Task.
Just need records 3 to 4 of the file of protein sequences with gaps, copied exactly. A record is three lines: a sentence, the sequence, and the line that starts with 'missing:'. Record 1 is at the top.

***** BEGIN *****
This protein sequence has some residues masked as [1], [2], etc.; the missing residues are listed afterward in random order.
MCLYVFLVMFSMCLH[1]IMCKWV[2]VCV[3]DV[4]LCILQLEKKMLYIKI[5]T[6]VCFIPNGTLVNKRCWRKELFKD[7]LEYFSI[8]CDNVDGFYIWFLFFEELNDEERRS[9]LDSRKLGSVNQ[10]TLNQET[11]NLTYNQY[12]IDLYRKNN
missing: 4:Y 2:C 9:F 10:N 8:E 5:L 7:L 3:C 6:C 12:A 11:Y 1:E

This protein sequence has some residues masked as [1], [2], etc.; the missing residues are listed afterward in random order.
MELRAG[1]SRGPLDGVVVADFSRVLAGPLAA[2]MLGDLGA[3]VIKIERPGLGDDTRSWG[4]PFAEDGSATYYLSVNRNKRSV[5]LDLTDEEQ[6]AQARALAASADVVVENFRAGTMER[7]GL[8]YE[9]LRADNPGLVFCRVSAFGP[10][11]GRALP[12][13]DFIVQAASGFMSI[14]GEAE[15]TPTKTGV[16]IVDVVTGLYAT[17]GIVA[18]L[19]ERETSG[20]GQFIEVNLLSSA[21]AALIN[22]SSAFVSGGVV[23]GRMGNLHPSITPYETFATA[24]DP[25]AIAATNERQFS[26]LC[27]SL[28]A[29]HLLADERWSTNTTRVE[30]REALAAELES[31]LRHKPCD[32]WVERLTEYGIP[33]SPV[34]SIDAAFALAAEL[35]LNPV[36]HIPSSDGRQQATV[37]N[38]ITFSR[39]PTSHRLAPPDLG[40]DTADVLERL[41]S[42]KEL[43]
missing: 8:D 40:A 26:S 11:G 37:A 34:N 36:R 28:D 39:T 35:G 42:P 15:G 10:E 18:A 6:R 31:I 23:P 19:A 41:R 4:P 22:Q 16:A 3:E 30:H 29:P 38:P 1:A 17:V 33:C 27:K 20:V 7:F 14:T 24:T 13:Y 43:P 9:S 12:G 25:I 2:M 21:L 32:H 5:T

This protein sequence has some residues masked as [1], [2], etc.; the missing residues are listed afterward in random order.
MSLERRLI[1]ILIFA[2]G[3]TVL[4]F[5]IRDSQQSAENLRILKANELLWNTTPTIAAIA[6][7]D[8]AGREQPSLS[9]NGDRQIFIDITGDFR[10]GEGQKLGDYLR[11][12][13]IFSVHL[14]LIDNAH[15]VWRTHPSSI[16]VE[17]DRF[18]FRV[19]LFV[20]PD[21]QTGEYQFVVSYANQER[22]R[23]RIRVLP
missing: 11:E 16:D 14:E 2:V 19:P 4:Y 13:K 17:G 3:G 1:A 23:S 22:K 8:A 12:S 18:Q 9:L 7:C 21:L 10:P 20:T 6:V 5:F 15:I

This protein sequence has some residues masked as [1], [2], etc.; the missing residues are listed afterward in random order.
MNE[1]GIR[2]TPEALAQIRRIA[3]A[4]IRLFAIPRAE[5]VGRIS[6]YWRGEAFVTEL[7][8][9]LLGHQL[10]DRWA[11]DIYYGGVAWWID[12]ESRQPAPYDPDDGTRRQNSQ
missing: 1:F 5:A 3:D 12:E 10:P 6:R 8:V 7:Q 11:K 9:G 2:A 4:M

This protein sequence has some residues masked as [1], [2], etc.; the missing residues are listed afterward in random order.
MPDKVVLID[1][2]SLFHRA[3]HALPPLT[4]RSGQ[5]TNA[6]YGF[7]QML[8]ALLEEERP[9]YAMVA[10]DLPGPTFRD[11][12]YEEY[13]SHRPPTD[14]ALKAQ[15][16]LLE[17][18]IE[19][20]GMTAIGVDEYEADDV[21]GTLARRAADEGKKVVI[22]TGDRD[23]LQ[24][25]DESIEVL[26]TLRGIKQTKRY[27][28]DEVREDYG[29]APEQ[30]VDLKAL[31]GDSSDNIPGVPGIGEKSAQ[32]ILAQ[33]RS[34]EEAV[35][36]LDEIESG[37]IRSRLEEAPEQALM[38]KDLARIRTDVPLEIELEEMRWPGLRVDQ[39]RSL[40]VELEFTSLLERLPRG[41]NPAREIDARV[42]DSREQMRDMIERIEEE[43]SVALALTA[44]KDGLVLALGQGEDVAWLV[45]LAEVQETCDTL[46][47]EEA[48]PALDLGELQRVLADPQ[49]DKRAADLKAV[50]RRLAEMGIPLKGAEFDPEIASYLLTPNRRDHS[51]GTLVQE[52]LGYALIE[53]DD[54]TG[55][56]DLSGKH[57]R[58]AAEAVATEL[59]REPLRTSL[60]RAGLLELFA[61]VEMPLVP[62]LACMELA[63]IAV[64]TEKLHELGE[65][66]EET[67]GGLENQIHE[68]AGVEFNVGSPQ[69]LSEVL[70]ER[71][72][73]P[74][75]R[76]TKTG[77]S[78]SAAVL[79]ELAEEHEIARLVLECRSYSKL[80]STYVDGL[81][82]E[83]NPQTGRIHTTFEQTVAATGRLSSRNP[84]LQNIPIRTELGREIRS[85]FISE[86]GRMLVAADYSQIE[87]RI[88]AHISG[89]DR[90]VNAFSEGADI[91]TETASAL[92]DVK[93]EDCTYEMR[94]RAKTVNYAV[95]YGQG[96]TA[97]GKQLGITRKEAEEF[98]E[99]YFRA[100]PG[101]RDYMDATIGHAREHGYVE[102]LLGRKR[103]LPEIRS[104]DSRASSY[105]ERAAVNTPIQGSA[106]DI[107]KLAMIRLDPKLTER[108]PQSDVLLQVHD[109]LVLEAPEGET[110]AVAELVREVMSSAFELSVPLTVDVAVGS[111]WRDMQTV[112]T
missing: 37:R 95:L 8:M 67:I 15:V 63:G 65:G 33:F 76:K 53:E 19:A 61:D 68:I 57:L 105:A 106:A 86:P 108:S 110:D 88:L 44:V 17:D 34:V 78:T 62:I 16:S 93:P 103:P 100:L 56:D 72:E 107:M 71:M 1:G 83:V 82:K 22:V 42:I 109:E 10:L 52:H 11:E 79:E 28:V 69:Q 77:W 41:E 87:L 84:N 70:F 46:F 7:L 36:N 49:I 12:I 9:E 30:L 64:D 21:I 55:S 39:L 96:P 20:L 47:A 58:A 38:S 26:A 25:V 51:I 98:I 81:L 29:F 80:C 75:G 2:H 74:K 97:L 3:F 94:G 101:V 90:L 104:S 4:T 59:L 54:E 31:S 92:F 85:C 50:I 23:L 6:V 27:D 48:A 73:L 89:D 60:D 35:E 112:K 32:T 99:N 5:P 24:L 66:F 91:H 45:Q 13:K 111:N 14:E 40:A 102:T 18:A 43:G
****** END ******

This protein sequence has some residues masked as [1], [2], etc.; the missing residues are listed afterward in random order.
MSLERRLI[1]ILIFA[2]G[3]TVL[4]F[5]IRDSQQSAENLRILKANELLWNTTPTIAAIA[6][7]D[8]AGREQPSLS[9]NGDRQIFIDITGDFR[10]GEGQKLGDYLR[11][12][13]IFSVHL[14]LIDNAH[15]VWRTHPSSI[16]VE[17]DRF[18]FRV[19]LFV[20]PD[21]QTGEYQFVVSYANQER[22]R[23]RIRVLP
missing: 11:E 16:D 14:E 2:V 19:P 4:Y 13:K 17:G 3:G 1:A 23:S 22:K 8:A 12:S 18:Q 9:L 7:C 21:L 10:P 20:T 6:V 5:F 15:I

This protein sequence has some residues masked as [1], [2], etc.; the missing residues are listed afterward in random order.
MNE[1]GIR[2]TPEALAQIRRIA[3]A[4]IRLFAIPRAE[5]VGRIS[6]YWRGEAFVTEL[7][8][9]LLGHQL[10]DRWA[11]DIYYGGVAWWID[12]ESRQPAPYDPDDGTRRQNSQ
missing: 1:F 5:A 3:D 12:E 10:P 6:R 8:V 7:Q 11:K 9:G 2:A 4:M